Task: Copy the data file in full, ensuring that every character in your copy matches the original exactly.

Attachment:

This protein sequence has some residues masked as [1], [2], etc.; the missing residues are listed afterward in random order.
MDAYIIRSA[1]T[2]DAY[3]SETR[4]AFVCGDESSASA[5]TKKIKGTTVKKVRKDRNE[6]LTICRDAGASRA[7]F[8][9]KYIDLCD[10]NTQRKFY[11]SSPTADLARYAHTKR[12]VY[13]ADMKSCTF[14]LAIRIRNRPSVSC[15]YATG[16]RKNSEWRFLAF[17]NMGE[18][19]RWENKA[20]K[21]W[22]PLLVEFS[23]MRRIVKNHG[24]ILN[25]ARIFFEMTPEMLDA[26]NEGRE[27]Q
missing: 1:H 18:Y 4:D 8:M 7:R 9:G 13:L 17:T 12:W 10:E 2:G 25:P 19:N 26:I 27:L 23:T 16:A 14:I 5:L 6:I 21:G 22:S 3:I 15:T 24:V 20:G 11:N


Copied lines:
This protein sequence has some residues masked as [1], [2], etc.; the missing residues are listed afterward in random order.
MDAYIIRSA[1]T[2]DAY[3]SETR[4]AFVCGDESSASA[5]TKKIKGTTVKKVRKDRNE[6]LTICRDAGASRA[7]F[8][9]KYIDLCD[10]NTQRKFY[11]SSPTADLARYAHTKR[12]VY[13]ADMKSCTF[14]LAIRIRNRPSVSC[15]YATG[16]RKNSEWRFLAF[17]NMGE[18][19]RWENKA[20]K[21]W[22]PLLVEFS[23]MRRIVKNHG[24]ILN[25]ARIFFEMTPEMLDA[26]NEGRE[27]Q
missing: 1:H 18:Y 4:D 8:M 7:R 9:G 13:L 17:T 12:W 10:E 2:G 25:P 19:N 26:I 27:L 23:T 16:A 14:I 5:L 6:I 21:G 22:S 3:I 15:T 24:V 20:G 11:N